Undocumented people who hold HGV licences have been sent official letters encouraging them to help stem the fuel shortage - despite the fact that they have no right to work.
Migrants who have overstayed their visas have been told their “valuable skills and experience have never been more needed than they are now” and asked to “consider returning” to work in the HGV sector.
The letters, sent by the Department for Transport (DfT), were part of the same mass mailout that also asked ambulance drivers and paramedics to become HGV drivers.
A letter was sent by the Department for Transport, signed by transport minister Baroness Vere, asking Germans who live in Britain to “consider returning” to the HGV driving sector.
“Your valuable skills and experience have never been more needed than they are now,” the letter states.
Officials admitted the letters were sent in error, prompting critics to accuse ministers of “staggering incompetence”, saying it illustrates the “complete chaos” they are in on the HGV driver shortage.
Undocumented HGV licence holders told The Independent they were “shocked” to receive the letter and said they believed it was an indication that they should be granted status in order to help plug labour shortages.
It comes after it emerged that fewer than half of the 300 visas the government is offering to European HGV drivers have been taken up under the emergency scheme that was announced last month in a bid to curb the labour shortage crisis.
Shadow immigration minister Bambos Charalambous said: “It is a staggering level of incompetence from ministers to send letters asking for help to those who are not allowed to work.
“This again illustrates the complete chaos the Government have got themselves into on this issue of HGV drivers. Despite being warned on several occasions that there would going to be a shortage, now we have a fuel crisis all because the government failed to plan."
In one case, an Indian man who has lived in Britain since 2008, and became undocumented in 2017 because he was unable to afford to extend his visa - but stayed in the country because his family lives here - said he received the letter last week.
The 30-year-old, who did not wish to be named, has been applying for a spouse visa for several years because his British-Indian wife lives is settled the UK, but has been repeatedly refused because the Home Office says he must return to his home country to apply.
But he says he fears returning there because he would be at risk of harm from his wife’s family, due to the fact that they are in an inter-caste marriage.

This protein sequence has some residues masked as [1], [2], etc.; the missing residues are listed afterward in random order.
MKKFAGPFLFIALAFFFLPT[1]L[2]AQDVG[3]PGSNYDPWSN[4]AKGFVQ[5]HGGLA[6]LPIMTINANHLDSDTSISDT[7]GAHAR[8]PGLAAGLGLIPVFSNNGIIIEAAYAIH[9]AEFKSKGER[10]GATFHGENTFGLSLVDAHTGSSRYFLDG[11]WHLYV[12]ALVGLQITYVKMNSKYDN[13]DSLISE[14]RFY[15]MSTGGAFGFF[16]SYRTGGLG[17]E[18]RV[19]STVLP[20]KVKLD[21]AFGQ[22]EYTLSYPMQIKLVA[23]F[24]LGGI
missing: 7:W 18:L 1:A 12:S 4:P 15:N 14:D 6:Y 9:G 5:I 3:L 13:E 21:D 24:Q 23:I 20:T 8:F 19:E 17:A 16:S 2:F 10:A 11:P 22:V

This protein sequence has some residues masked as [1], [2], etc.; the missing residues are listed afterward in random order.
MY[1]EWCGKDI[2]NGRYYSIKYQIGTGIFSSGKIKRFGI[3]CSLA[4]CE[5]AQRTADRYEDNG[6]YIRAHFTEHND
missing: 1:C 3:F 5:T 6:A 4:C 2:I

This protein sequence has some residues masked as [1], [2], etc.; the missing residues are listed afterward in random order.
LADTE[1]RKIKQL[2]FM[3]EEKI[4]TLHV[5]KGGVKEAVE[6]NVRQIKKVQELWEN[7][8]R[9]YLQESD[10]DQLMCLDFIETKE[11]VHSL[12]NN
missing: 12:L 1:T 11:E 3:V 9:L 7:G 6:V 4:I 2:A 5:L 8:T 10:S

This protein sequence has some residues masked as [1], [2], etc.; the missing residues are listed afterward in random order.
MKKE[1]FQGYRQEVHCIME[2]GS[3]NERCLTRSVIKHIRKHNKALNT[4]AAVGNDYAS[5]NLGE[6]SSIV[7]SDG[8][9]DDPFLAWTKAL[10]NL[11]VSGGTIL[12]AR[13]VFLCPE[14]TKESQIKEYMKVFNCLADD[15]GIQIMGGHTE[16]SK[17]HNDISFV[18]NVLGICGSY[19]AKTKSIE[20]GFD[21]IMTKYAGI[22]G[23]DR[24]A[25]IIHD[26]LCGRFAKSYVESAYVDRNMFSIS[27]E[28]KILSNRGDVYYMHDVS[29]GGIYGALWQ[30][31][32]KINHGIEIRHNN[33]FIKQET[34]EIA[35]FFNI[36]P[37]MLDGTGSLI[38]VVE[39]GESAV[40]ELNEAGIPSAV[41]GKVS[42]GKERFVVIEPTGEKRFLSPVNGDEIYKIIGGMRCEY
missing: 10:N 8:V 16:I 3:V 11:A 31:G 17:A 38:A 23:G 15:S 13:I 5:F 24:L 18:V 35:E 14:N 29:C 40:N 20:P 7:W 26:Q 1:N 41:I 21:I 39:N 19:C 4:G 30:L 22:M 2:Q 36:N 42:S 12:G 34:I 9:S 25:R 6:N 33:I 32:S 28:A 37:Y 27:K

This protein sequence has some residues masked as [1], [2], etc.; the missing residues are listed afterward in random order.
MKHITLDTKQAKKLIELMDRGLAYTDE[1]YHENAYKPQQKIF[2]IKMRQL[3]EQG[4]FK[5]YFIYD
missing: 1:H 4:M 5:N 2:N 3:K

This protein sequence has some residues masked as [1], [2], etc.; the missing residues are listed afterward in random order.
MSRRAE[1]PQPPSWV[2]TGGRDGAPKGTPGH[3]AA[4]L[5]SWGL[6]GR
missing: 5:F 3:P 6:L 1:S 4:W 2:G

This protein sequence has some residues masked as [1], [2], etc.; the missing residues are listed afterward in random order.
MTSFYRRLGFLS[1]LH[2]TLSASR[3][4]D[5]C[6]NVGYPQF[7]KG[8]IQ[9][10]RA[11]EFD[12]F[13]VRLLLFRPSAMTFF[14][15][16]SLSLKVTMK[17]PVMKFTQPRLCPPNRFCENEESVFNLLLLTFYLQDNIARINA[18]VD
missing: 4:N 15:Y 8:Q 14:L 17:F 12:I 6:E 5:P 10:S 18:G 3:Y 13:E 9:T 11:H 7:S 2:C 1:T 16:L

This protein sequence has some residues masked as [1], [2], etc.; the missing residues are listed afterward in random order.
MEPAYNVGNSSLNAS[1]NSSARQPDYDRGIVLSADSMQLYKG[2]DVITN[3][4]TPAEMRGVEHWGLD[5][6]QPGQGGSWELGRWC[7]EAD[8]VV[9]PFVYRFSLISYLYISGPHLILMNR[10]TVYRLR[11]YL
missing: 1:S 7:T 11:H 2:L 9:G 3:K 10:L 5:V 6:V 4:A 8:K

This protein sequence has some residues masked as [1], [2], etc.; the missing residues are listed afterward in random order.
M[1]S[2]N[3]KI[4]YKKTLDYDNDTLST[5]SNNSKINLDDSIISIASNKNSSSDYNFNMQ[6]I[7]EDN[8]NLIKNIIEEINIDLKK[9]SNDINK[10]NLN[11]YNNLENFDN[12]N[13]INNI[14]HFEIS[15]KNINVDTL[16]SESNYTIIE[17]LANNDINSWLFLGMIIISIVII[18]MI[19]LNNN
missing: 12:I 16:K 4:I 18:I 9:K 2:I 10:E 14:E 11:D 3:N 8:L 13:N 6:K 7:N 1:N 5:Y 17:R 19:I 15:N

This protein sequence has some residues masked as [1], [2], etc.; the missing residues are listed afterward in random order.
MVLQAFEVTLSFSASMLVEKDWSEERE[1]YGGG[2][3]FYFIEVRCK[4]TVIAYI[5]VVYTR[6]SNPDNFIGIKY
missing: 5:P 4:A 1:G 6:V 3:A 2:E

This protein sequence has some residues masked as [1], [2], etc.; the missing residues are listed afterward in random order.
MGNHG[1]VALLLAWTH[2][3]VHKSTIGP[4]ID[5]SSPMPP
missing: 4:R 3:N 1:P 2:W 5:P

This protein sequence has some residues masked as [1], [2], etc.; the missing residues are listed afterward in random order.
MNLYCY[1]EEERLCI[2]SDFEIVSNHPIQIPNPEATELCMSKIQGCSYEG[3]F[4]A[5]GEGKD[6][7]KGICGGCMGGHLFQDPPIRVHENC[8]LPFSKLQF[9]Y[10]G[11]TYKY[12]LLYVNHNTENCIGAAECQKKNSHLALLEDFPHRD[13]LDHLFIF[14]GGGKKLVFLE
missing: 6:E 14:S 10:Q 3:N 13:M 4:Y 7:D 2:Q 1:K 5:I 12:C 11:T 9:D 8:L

Asked about the letter, he said: “The government knows my status, it knows everyone’s status, but it’s so desperate for drivers, so it doesn’t care.
“I don’t know why they aren’t just giving me a visa. I have no criminal record, I’ve not worked illegally. If I get a visa I will go straight to work, the next day. I’m so desperate to work. I can’t sit at home all the time. It’s hard. I could be helping, contributing to this country, paying tax.”
In another case, a man who has been in the UK since 2008, and became undocumented in 2017 because he couldn’t afford to extend his student visa, received the letter last week and said he knew “loads” of other undocumented people who had received the same.
The Indian national, who didn’t want to be named, said he was working as an HGV driver cash-in-hand. He argued that the government should allow him to work legally: “If they have HGV drivers here, people like me, who have got no criminal record, with experience, why can’t we work legally? We’re working like slaves.”
He said the last few months had been “busy” at work, adding: “They’ve been struggling. They’re offering more money. They don’t’ care if you’ve got documents or not.
“They should sort the status of people who are genuine, who have never committed any crime. We can help the economy. I’m getting £130 a shift and paying no tax. Why don’t they let me pay tax and sort my status?”
The Road Haulage Association (RHA) has called on the government to change visa rules to allow more overseas drivers to work in the UK, warning that the industry has lost 20,000 European drivers because to Brexit, on top of historic shortfalls in the workforce.
Minnie Rahman, interim chief executive of the Joint Council for the Welfare of Immigrants, accused minister of treating migrant workers as though they were “disposable, exposing them to exploitation, extortionate fees and the hostile environment”.
“If government is serious about creating a fair, high-wage economy, it must ensure safe working conditions and raise wages for everyone, and start treating migrant workers as people, not commodities,” she added.
A DfT spokesperson said it had sent one million letters to a database of eligible drivers to help recruit for the crisis, and that the “vast majority” were eligible drivers, many of whom have elected to return to the professions.
They said immigration status was not indicated on the database.
“The letter was automatically sent to almost one million people with lorry licences - including a limited number of international residents who were automatically eligible. Anyone wishing to drive professionally faces further tests and training,” they added.
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